I believe in heroes. I believe that every adventure should have a romantic lead character. My very first impression for such a character took the form of Ramza from Final Fantasy Tactics. Ramza was benighted by his be-knighted father's legend, and he became just a legend himself, but not for the sake of gaining one (he also got exploded). Though the game did not really detail what Barbaneth Beoulve had become famous for doing, specifically, it did not matter. I did not want to really imitate anything about Ramza beyond this, however. I will go into this more later, but my kinds of heroes never lose their panache.

The Song of Roland is one of the best stories/poems, ever (as well as the literary origin of the vastly misinterpreted Paladin). In it, Roland, a heroic knight, fights and dies, against a host of enemies twenty-times greater than his own. He dies (I allege from a stroke) blasting out a warning to his king, Charlemagne, and falls dead facing the lands of his enemies.

The Song of Roland is the RPG. Its all based on him, seriously. Knights with named swords? Roland. Final bosses? Roland. Rob Kuntz, the man who first included Paladin as a character class in Supplement I: Greyhawk for the original Dungeons & Dragons game, did so because of The Song of Roland. The first Final Fantasy game practically used the Advanced Dungeons & Dragons manuals as its outline. Joyeause, Almace, Durandal, Preciuse, Curtana, all of these swords originate in it. The Song of Roland, and by extension, the Matter of France, is at the heart of the video game RPG. I did not use much depicted in these works verbatim, but I used them as a model to craft similarly heroic tales. Interestingly, Orlandu (Orlandeau) is the Italian form of Roland. You know who I'm referring to.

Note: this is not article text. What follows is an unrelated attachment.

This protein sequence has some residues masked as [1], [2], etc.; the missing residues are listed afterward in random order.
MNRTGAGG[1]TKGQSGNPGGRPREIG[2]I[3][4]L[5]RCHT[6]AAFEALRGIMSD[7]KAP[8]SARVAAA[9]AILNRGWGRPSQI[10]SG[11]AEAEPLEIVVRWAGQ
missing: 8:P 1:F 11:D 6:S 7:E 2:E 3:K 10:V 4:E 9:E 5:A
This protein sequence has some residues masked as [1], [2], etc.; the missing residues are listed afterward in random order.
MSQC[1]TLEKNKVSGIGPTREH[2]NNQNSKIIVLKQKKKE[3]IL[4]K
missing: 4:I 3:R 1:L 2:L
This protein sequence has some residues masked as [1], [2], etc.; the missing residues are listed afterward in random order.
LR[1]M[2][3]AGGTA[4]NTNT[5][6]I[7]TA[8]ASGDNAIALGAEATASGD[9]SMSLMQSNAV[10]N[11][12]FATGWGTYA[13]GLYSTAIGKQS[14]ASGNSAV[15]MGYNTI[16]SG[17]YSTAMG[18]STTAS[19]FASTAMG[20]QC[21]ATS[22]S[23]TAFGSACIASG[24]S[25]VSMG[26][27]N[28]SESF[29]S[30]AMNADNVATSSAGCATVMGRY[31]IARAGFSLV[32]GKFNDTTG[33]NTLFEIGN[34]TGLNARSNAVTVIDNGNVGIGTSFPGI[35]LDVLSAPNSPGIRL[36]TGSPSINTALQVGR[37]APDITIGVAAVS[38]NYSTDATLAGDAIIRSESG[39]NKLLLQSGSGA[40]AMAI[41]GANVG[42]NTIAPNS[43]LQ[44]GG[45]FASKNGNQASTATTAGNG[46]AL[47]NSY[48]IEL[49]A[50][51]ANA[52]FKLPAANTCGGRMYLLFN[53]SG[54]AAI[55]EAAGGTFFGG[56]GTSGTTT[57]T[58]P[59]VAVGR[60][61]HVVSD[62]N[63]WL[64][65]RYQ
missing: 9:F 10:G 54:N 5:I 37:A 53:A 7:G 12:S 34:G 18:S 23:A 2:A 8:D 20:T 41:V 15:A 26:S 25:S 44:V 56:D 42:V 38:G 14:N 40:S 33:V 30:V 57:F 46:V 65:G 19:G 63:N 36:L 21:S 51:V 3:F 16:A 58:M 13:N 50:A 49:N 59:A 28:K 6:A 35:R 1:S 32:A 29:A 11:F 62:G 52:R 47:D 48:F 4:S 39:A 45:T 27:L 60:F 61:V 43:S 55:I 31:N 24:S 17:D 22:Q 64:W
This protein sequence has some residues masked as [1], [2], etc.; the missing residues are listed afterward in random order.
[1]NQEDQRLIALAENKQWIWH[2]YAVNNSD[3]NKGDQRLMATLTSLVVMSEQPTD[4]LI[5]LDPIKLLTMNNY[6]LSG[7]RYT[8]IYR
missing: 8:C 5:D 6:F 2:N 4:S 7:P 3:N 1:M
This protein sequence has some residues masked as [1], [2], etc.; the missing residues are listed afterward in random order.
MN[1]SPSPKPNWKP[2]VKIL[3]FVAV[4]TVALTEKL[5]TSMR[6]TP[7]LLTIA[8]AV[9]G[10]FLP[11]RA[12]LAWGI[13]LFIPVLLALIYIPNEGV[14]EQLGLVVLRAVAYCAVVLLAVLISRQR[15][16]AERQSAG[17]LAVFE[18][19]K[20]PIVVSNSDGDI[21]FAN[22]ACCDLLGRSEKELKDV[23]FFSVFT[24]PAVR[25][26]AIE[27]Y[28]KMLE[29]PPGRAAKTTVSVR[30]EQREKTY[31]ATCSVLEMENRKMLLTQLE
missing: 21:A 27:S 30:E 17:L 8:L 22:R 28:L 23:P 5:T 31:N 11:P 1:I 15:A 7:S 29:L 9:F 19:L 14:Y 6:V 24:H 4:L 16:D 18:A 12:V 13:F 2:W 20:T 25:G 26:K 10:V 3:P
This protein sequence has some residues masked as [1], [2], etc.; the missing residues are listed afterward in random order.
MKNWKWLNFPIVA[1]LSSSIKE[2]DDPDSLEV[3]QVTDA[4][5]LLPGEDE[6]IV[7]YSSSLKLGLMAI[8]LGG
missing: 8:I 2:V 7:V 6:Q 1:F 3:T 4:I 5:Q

The setting of Valor Seed places Pharamonde in a Dark Age following its repulsion of a foreign Crusade. The Crusade ended with the deaths of all of its heroic personalities. There was no victory for anyone involved, there was simply a return to the state of being before it all began with one significant difference: there was nobody to believe in, anymore. No King, no Roland the Hero. This is how The Calm snuck in. The Crusade was the product of men reaching too far for what they did not need. Therefore, if no men reach, no more Crusades will come. Blacksmiths quenched their forges, coopers left their barrels half-assembled, and everywhere the people cast away their gold and silver coins for their then pointlessness. Each town became an island in the wilderness, surviving all on their own. In the capital, the Heart of Pharamonde, the addle-minded Prince ignored the duties of the Royal Throne, Siege Pharamonde. With no strong Will guiding the Heart of Pharamonde, the land and its people stagnated.

The Calm, by way of the Surward Order of Knights, is the only martial power in the land. They wage a secret war against the old aristocracies, for fear they will conspire to again lead the people to ruin.

There are two conflicts present in Valor Seed. The first is the quest to save Pharamonde from the evil that threatens it. The second is to inspire the hearts and minds of the people who live in Pharamonde, by being their hero.

I had the initial concepts of who the characters would be pretty early on. As I came across various inspirations since that point, I was able to add more to them.

Fernand Lionel, son of Roland Lionel (the Hero), and his best friend Edgar Francisque (Edgar was taken from the random name given to the Prince of Cannock in my first playthrough of Dragon Warrior II) had their personalities inspired by Ferris Bueller and Cameron Frye. I really enjoyed the way Ferris browbeat Cameron into doing things, and how Cameron eventually stopped trying to rationalize going along with him. I am on the fence about whether or not to include Fourth Wall breaking narration. If anyone has any thoughts on that subject, let me know. John Hughes was just a magnificent writer. I do not like to write from the perspective of someone who has been through what they are writing about, I prefer to conceive how I think something might actually be like. I think Hughes probably did the same.

I'll go on more another time, I'm running out of fuel for now. Thank you for paying attention.